If I were you, I would not cause that much fuzz. Most employee representatives very well know what they are doing… and just out of curiosity; what technical interest do they apply and ehats the funds active vs. retiree quota?

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Thanks TeaCup,

Technical interest is 2%.
The fund is quite recent, we moved there following an acquisition in 2019, at the end of 2019 there was just 1 person retired out of approximately 2200 people. I don’t expect it to be much more at the end of 2020 but I don’t have the information yet.

I don’t think that I will make too much noice in the future but to me it looks more like the employee representatives don’t know what they are doing. They are elected and the election is not always based on competencies…

Your pension funds‘ technical interest rate is a tad high. At the Moment, a realistic number would probably be at about 1.3 to max 1.5%.

If they lowered their technical interest by about 0.5%; they would lose about 5% of coverage reserve.

So in reality, your pension funds genuine coverage ratio is in the range of probably 118%. Considering both Interest Rates, and current Shares Momentum and RE Prices; a 120% Coverage Ratio may indeedbe appropriate given how your pension fund invests.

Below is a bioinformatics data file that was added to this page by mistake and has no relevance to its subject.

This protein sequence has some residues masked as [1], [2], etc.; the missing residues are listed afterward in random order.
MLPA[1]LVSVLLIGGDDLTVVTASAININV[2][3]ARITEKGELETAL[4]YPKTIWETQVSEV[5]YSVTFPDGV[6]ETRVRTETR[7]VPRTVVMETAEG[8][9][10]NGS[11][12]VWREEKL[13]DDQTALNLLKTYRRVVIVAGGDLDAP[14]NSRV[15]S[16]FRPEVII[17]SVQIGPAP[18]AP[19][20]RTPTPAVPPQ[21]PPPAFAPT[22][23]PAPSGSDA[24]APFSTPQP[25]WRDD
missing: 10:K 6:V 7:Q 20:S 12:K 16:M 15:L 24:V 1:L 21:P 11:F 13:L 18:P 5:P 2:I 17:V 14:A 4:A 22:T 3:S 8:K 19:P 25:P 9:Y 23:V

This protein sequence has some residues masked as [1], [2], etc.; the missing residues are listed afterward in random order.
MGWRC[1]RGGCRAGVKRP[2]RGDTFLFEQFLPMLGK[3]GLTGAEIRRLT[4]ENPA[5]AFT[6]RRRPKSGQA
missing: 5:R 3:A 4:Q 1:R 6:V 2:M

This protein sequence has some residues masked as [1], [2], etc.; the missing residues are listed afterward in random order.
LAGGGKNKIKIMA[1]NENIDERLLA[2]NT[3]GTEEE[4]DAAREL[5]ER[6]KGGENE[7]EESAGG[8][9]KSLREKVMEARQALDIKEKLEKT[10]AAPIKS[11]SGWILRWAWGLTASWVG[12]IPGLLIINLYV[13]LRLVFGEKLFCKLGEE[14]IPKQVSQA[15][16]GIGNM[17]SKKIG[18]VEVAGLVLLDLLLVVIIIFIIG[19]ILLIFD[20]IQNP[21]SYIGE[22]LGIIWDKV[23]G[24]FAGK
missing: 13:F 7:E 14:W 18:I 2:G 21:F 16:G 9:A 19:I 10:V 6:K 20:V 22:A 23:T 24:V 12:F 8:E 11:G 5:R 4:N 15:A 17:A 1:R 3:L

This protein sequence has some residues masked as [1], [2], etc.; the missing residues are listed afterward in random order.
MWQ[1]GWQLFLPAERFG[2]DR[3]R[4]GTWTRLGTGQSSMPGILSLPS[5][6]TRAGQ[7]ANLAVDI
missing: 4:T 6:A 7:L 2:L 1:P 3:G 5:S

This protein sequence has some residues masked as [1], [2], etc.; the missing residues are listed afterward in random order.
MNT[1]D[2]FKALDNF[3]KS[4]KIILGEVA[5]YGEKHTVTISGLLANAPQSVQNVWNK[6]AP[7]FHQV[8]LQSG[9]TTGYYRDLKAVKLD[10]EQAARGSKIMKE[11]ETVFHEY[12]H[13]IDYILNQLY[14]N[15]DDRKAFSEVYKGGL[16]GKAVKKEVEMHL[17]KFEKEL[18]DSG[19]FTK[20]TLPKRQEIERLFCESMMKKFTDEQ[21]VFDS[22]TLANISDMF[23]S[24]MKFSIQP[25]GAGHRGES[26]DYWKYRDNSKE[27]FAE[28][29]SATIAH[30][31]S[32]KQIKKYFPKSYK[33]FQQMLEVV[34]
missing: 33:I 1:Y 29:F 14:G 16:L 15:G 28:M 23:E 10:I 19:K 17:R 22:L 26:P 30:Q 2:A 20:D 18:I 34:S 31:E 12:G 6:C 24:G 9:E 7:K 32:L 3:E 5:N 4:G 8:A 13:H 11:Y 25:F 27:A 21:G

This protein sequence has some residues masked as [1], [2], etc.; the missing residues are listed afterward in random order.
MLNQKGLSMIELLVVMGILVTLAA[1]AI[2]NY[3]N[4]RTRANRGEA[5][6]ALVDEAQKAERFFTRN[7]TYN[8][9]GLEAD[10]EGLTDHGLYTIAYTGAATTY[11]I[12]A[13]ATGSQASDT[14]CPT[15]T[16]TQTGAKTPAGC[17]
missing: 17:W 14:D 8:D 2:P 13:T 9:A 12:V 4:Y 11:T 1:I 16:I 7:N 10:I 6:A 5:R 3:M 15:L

Conclusion: I think that the pension fund actually came down with a wise decision here. The factual situation is definitely with them.

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Why do you say that a realistic number would be 1.3%-1.5%?

I mean, pension funds have been averaging well over 3% returns over the last 15 years. And that’s including the financial crisis of 2008 and the COVID-19 of last year. If the technical interest rate is your return expectation, it should be over 3%.